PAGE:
Steve Kaye, Ph.D.

Article Summary:

A meeting facilitator can make a huge difference in what you accomplish, if you choose the right person.

Meeting Facilitator: How to Select the Best Facilitator

Your choice of a facilitator can determine if the meeting is a success or a failure.

Use these questions to make sure that you are working with the right person.

Is the person a professional facilitator?
There is more to facilitation than watching people talk. Facilitation is a complex activity requiring a special blend of sophisticated skills. You want someone who can identify the real goals for your meeting, plan an agenda that produces a result, guide people to find their best answers, and maintain a working environment for a fair process. That is, you want someone who specializes in helping people hold effective meetings. One clue comes from asking if the candidate facilitator is a member of the International Association of Facilitators. Dedicated professionals belong to the associations that serve their discipline.

Has the person earned recognition as a facilitator?
The International Association of Facilitators grants the Certified Professional Facilitator designation based on a rigorous skill-based assessment. Candidates must pass 1) a lengthy written application describing their experience, 2) two oral exams conducted by certified examiners, and 3) a live demonstration of meeting facilitation where one of the examiners attempts to disrupt the meeting. You gain added assurance when you work with a CPF.

Does the person understand meetings?
That is, does the candidate know how to set up, plan, and conduct an effective meeting? Does he know how to keep a meeting on track? Does she know how to maintain a productive, safe environment that allows the participants to work at their creative best?

Does the person understand business?
You want a facilitator who understands the dynamics and challenges that occur in business. You want someone who can speak intelligently with your executives and staff. You want someone who has worked for a business and attended real business meetings.

Does the person work hard to understand the purpose of your meeting?
If you talk to someone who seems too quick to accept your project, be cautious. A skilled facilitator will ask many questions to understand what you want before agreeing to help you. This helps identify if your meeting fits the facilitator’s expertise — some types of meetings may not. And it determines the amount of effort required.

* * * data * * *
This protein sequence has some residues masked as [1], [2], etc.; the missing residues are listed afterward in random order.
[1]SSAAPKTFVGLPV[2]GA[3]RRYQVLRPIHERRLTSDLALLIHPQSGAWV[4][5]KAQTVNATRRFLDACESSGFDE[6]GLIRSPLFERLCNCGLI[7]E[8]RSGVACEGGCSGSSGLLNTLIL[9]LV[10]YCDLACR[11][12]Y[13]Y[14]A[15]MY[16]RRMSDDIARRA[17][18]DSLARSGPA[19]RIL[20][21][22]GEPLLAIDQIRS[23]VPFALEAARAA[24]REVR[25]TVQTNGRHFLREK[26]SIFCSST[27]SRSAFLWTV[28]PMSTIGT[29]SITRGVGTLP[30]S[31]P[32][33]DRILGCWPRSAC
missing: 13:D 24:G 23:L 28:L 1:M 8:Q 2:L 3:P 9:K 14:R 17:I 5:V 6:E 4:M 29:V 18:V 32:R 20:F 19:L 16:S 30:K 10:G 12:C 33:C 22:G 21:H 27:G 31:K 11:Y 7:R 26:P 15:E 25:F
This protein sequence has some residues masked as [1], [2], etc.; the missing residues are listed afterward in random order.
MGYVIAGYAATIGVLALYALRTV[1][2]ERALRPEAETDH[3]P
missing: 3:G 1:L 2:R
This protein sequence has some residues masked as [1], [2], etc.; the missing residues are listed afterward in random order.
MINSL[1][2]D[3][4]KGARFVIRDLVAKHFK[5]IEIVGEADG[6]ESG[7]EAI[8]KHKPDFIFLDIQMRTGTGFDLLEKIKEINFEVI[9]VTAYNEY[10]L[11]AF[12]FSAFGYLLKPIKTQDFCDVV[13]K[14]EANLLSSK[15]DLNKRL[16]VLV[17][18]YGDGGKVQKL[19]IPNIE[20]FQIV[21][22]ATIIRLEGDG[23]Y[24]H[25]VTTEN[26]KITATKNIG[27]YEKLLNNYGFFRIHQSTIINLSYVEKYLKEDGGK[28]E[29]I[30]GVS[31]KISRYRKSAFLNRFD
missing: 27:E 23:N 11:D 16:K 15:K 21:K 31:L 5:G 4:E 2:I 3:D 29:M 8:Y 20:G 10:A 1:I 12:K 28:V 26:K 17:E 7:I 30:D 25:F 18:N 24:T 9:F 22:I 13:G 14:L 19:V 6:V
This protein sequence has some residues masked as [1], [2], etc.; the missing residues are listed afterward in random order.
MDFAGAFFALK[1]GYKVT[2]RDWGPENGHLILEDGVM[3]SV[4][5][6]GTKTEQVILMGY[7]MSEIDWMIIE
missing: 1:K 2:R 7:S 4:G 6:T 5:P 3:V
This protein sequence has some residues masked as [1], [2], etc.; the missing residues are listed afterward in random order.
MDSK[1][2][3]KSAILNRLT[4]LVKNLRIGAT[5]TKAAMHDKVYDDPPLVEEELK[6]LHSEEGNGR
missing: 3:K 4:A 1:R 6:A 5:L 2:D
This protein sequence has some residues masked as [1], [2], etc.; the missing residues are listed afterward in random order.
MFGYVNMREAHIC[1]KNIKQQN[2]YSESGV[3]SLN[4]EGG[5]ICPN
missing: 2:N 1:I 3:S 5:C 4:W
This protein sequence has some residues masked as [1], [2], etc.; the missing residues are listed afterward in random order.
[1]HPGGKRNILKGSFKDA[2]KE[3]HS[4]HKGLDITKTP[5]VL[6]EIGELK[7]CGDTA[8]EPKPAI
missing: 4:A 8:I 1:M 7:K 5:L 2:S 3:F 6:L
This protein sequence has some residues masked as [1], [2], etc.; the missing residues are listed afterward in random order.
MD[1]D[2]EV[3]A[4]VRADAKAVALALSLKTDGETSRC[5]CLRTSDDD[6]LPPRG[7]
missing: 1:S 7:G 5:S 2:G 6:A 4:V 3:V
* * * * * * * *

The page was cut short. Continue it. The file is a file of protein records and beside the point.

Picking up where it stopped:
Does the person offer to talk to the participants?
Such conversations are essential. They reveal the participants’ expectations and private agendas. They gather background information. And they serve to enlist the participants’ support for the meeting.

Does the person apply a variety of process tools?
Each meeting is different. And thus each meeting requires different process tools to obtain useful results. Some people use one process for everything – and while that can work in some cases, it is a significant limitation.

Does the person tell you about your role in the meeting?
Certainly you want directions on how to set up the room, what resources to obtain, and how to maximize the effectiveness of your participation.

Does the person charge a realistic fee?
Professional facilitators charge realistic fees that are consistent with the value of their work. A low fee, however, should serve as a warning. Beginners, amateurs, and part time entrepreneurs charge low fees. Realize that the most expensive part of a meeting is the cost of the participant’s time. Saving money on a facilitator can ruin the meeting. On the other hand, a huge fee indicates that the person is either a celebrity or works for a firm with large overhead.

Steve Kaye, author and IAF Certified Professional Facilitator, helps leaders hold effective meetings. His facilitation produces results that people will support, and his innovative workshops have informed people nationwide. Call 714-528-1300 or visit his web site for over 130 pages of valuable ideas. Sign up for a free newsletter at

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